Buy Regards/Uklony dla Boguslaw Schaeffer from Amazon
Album Review: Regards/Uklony dla Boguslaw Schaeffer by Matmos
Great, Based on 3 Critics
Exclaim - 80 Based on rating 8/10
Even the most understated Matmos release requires a Robert J. Waldinger-level of research to decode its elaborate context. But what makes albums like The Marriage of True Minds (purportedly written using ESP experiments) or Ultimate Care II (based on sounds created by their washing machine) so fascinating is how they manage to deliver sonic emotion and confidence even if you aren't aware of their novel backstories.
Taking the complete works of Bogusław Schaeffer -- an avant-garde composer celebrated in his home country of Poland -- the Baltimore duo of Drew Daniel and M.C.
The duo’s recordings based on the works of the Polish polymath work best as tributes both to him and other electronic music pioneers of the mid-20th century Baltimore duo Matmos have been creating music from unlikely sources for 25 years now. Their discography features tracks built from recordings as unlikely as a liposuction procedure, Bible pages turning, the neural activity of a crayfish, and Adrian Chiles being slapped on the britches with a Caramac… and although we made one of those up, the fact that it still sounds quite plausible tells you a lot. New album Regards is a little different, though, the Instytut Adama Mickiewicza having invited Matmos to create recordings based on the works of Polish polymath, educator, and member of the radical Cracow Group, Bogusław Schaeffer – as Polish speakers will no doubt have deduced from the album's subtitle.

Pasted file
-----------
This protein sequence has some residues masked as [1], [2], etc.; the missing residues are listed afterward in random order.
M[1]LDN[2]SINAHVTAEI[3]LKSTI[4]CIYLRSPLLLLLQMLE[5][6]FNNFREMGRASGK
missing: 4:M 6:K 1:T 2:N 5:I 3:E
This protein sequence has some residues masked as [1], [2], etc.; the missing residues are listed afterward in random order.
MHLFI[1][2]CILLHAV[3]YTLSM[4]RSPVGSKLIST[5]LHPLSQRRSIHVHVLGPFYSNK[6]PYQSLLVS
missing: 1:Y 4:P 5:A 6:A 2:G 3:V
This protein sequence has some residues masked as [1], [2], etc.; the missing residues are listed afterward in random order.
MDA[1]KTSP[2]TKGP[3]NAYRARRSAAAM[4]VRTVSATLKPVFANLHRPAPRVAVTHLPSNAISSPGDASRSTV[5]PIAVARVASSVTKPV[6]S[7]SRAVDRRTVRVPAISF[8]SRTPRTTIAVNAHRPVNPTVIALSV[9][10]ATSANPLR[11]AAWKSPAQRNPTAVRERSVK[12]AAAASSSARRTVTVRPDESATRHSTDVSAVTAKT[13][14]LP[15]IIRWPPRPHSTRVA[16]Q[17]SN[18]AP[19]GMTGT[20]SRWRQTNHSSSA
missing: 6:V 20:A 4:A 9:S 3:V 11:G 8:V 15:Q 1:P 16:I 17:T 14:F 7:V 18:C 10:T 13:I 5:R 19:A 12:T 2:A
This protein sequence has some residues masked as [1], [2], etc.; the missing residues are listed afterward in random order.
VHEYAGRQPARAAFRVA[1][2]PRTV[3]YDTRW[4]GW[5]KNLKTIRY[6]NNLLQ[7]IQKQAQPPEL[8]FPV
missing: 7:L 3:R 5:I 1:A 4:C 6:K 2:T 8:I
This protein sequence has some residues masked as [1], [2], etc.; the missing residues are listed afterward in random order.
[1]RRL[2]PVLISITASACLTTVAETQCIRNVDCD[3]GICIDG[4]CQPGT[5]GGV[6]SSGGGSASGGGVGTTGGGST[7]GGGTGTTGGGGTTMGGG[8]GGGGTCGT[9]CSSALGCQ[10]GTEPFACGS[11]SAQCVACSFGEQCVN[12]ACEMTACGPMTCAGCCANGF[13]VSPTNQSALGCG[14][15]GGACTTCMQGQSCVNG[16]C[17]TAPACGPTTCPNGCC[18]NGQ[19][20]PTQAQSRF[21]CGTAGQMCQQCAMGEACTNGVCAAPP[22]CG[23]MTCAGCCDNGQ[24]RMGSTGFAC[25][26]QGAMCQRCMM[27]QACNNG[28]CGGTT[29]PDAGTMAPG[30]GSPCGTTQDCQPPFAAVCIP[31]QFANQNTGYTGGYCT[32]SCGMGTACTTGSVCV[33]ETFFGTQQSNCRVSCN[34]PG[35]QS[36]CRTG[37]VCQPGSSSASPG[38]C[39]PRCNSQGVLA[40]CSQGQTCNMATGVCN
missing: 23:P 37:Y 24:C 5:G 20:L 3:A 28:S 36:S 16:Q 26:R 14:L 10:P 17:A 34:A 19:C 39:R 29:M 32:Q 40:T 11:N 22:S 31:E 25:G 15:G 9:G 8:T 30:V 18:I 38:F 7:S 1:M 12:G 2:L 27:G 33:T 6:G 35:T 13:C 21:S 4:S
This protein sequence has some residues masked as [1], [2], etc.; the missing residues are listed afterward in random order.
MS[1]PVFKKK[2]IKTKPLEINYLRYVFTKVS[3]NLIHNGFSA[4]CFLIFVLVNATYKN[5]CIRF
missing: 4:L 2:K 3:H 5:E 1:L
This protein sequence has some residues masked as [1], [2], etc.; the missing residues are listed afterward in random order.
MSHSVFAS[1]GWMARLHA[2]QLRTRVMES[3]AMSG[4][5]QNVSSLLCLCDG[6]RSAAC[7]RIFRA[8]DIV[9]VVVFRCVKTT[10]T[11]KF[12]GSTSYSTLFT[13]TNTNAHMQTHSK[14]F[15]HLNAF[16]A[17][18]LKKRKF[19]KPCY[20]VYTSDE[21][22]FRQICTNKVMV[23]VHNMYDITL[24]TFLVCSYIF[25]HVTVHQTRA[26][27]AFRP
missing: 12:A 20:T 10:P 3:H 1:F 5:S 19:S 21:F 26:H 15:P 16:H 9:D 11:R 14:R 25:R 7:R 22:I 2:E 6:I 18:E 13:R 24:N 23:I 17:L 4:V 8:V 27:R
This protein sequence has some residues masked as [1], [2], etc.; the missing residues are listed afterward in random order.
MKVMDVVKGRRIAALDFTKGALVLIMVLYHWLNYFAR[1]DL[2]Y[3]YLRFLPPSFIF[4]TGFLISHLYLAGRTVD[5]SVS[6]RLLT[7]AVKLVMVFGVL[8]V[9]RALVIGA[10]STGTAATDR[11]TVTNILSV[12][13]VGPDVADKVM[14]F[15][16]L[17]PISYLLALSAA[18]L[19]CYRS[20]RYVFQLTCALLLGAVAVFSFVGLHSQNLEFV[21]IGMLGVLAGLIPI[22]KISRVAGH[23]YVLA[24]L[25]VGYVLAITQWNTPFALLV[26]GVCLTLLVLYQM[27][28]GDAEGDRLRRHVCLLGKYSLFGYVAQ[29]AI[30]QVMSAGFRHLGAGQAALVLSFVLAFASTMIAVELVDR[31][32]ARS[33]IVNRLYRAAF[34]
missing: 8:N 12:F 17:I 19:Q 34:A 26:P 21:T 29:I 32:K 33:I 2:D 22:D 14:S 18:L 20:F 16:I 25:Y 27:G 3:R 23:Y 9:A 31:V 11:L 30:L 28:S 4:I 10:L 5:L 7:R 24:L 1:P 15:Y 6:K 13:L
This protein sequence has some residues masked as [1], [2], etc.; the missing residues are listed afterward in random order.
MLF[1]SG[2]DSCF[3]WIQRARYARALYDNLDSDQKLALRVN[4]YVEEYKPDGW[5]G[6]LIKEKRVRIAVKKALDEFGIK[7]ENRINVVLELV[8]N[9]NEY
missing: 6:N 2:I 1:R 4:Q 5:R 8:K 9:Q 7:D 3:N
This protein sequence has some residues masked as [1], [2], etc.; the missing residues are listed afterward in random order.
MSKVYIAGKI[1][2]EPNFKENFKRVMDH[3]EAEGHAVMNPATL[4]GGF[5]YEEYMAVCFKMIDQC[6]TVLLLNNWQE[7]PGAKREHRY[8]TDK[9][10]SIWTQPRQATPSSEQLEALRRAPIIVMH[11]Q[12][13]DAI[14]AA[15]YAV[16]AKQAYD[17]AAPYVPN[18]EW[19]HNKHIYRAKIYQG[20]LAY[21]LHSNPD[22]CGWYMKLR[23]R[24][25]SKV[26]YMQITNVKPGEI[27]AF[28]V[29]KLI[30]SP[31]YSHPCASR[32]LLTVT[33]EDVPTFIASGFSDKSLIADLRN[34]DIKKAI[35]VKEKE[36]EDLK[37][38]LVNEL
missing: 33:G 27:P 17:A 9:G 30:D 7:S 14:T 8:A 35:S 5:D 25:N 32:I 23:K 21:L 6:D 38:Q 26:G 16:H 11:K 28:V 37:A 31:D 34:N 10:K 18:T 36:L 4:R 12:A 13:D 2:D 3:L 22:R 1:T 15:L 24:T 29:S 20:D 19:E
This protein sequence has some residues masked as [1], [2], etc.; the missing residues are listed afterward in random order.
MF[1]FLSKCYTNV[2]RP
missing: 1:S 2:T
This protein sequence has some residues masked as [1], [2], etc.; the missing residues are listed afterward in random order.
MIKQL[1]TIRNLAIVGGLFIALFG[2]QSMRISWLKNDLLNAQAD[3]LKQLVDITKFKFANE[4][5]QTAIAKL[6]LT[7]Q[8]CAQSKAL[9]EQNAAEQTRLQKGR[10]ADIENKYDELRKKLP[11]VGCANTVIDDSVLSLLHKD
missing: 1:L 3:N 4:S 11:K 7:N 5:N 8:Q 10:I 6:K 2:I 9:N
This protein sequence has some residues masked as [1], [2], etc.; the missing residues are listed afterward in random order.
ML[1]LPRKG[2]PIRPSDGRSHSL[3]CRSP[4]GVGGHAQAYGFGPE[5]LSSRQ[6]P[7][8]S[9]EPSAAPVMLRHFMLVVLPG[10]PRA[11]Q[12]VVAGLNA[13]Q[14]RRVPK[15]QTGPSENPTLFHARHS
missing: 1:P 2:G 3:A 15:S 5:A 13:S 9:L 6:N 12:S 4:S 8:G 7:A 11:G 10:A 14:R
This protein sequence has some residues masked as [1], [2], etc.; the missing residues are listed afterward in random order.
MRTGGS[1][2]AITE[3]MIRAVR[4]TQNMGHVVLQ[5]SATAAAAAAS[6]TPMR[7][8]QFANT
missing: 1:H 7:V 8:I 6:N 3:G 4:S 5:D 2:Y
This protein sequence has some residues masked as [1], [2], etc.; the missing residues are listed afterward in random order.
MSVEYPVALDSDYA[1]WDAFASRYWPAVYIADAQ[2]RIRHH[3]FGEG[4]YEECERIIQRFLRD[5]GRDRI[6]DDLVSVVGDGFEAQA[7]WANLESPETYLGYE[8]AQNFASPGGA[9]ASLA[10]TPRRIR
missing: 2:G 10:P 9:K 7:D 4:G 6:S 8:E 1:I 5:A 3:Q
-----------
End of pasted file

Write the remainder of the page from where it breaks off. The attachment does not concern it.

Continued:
Regards/Ukłony dla Bogusław Schaeffer by Matmos Bogusław Schaeffer is a fascinating figure, born in Lviv (now Ukraine) in 1929 but a citizen of Poland, trained in violin and classical music, but an early experimenter with electronics. He incorporated elements of jazz into his music ahead of the curve and invented his own idiosyncratic system of notation. Schaeffer is widely recognized as one of Poland's leading composers, and if that's not enough, he was also a writer of absurdist plays, an accompanier of dance and theatrical productions and an all-around renaissance man.